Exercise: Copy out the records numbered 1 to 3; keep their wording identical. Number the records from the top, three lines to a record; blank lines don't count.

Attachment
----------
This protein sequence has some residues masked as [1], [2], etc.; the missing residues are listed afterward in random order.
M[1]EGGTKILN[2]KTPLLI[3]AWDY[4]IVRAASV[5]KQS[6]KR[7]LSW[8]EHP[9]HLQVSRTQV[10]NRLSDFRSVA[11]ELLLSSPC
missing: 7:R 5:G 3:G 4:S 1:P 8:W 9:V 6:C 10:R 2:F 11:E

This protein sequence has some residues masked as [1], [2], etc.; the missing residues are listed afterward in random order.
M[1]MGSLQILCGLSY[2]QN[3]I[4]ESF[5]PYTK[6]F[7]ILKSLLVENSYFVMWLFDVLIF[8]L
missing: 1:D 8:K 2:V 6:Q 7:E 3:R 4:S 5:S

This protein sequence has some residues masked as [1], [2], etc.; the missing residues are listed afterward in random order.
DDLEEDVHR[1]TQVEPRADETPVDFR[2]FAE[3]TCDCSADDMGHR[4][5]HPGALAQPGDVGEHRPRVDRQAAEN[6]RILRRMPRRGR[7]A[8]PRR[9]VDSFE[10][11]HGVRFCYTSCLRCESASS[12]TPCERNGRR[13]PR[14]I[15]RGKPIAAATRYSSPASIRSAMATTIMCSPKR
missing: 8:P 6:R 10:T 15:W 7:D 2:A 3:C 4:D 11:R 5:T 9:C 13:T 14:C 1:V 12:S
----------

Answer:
This protein sequence has some residues masked as [1], [2], etc.; the missing residues are listed afterward in random order.
M[1]EGGTKILN[2]KTPLLI[3]AWDY[4]IVRAASV[5]KQS[6]KR[7]LSW[8]EHP[9]HLQVSRTQV[10]NRLSDFRSVA[11]ELLLSSPC
missing: 7:R 5:G 3:G 4:S 1:P 8:W 9:V 6:C 10:R 2:F 11:E

This protein sequence has some residues masked as [1], [2], etc.; the missing residues are listed afterward in random order.
M[1]MGSLQILCGLSY[2]QN[3]I[4]ESF[5]PYTK[6]F[7]ILKSLLVENSYFVMWLFDVLIF[8]L
missing: 1:D 8:K 2:V 6:Q 7:E 3:R 4:S 5:S

This protein sequence has some residues masked as [1], [2], etc.; the missing residues are listed afterward in random order.
DDLEEDVHR[1]TQVEPRADETPVDFR[2]FAE[3]TCDCSADDMGHR[4][5]HPGALAQPGDVGEHRPRVDRQAAEN[6]RILRRMPRRGR[7]A[8]PRR[9]VDSFE[10][11]HGVRFCYTSCLRCESASS[12]TPCERNGRR[13]PR[14]I[15]RGKPIAAATRYSSPASIRSAMATTIMCSPKR
missing: 8:P 6:R 10:T 15:W 7:D 2:A 3:C 4:D 11:R 5:T 9:C 13:T 14:C 1:V 12:S